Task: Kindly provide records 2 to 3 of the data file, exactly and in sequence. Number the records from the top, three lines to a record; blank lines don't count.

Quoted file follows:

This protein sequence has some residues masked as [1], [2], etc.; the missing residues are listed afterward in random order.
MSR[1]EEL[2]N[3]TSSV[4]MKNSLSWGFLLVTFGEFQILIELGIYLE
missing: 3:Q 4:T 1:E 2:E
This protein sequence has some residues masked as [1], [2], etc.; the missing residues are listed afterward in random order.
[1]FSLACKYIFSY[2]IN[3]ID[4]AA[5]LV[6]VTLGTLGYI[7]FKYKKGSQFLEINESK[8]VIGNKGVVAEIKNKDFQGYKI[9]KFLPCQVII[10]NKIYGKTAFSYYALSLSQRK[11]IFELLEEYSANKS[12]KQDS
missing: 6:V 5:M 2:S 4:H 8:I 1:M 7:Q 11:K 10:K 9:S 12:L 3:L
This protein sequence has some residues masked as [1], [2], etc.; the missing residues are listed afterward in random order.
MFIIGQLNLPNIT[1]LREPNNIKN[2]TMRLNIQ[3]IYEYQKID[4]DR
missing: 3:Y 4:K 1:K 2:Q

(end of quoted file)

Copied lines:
This protein sequence has some residues masked as [1], [2], etc.; the missing residues are listed afterward in random order.
[1]FSLACKYIFSY[2]IN[3]ID[4]AA[5]LV[6]VTLGTLGYI[7]FKYKKGSQFLEINESK[8]VIGNKGVVAEIKNKDFQGYKI[9]KFLPCQVII[10]NKIYGKTAFSYYALSLSQRK[11]IFELLEEYSANKS[12]KQDS
missing: 6:V 5:M 2:S 4:H 8:I 1:M 7:Q 11:K 10:K 9:S 12:L 3:L
This protein sequence has some residues masked as [1], [2], etc.; the missing residues are listed afterward in random order.
MFIIGQLNLPNIT[1]LREPNNIKN[2]TMRLNIQ[3]IYEYQKID[4]DR
missing: 3:Y 4:K 1:K 2:Q